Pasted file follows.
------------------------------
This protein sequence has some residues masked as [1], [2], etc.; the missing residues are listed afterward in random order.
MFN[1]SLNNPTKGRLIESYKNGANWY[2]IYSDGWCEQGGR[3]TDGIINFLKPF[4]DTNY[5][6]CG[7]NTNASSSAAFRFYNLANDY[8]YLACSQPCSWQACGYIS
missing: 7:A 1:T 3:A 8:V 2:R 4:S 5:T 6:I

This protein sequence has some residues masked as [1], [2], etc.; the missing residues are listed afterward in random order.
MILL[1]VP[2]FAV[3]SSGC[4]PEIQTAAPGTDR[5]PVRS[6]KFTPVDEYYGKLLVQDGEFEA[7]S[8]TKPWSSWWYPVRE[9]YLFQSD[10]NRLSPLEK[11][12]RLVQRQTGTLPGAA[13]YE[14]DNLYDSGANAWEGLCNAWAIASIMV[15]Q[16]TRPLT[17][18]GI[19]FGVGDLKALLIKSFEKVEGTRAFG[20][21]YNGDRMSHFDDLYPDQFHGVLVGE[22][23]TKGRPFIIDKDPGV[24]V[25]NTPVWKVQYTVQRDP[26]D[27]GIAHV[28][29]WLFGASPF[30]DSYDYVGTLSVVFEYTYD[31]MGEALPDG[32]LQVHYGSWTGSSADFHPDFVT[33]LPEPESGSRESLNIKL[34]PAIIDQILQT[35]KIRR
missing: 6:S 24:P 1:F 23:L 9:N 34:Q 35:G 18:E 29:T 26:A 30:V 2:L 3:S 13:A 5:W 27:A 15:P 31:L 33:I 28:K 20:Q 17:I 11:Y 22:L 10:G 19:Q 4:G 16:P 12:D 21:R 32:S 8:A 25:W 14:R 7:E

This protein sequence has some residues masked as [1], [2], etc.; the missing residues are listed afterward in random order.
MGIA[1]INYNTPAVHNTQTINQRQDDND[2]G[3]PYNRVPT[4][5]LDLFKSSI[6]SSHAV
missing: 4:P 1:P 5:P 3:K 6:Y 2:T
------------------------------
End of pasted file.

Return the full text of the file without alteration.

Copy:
This protein sequence has some residues masked as [1], [2], etc.; the missing residues are listed afterward in random order.
MFN[1]SLNNPTKGRLIESYKNGANWY[2]IYSDGWCEQGGR[3]TDGIINFLKPF[4]DTNY[5][6]CG[7]NTNASSSAAFRFYNLANDY[8]YLACSQPCSWQACGYIS
missing: 7:A 1:T 3:A 8:V 2:R 4:S 5:T 6:I

This protein sequence has some residues masked as [1], [2], etc.; the missing residues are listed afterward in random order.
MILL[1]VP[2]FAV[3]SSGC[4]PEIQTAAPGTDR[5]PVRS[6]KFTPVDEYYGKLLVQDGEFEA[7]S[8]TKPWSSWWYPVRE[9]YLFQSD[10]NRLSPLEK[11][12]RLVQRQTGTLPGAA[13]YE[14]DNLYDSGANAWEGLCNAWAIASIMV[15]Q[16]TRPLT[17][18]GI[19]FGVGDLKALLIKSFEKVEGTRAFG[20][21]YNGDRMSHFDDLYPDQFHGVLVGE[22][23]TKGRPFIIDKDPGV[24]V[25]NTPVWKVQYTVQRDP[26]D[27]GIAHV[28][29]WLFGASPF[30]DSYDYVGTLSVVFEYTYD[31]MGEALPDG[32]LQVHYGSWTGSSADFHPDFVT[33]LPEPESGSRESLNIKL[34]PAIIDQILQT[35]KIRR
missing: 6:S 24:P 1:F 23:L 9:N 34:Q 35:G 18:E 29:T 26:A 30:V 2:L 3:S 13:A 5:W 27:A 15:P 31:L 33:I 28:K 20:Q 17:I 11:Y 22:L 10:G 19:Q 4:G 16:P 12:D 21:R 32:S 8:A 25:W 14:R 7:E

This protein sequence has some residues masked as [1], [2], etc.; the missing residues are listed afterward in random order.
MGIA[1]INYNTPAVHNTQTINQRQDDND[2]G[3]PYNRVPT[4][5]LDLFKSSI[6]SSHAV
missing: 4:P 1:P 5:P 3:K 6:Y 2:T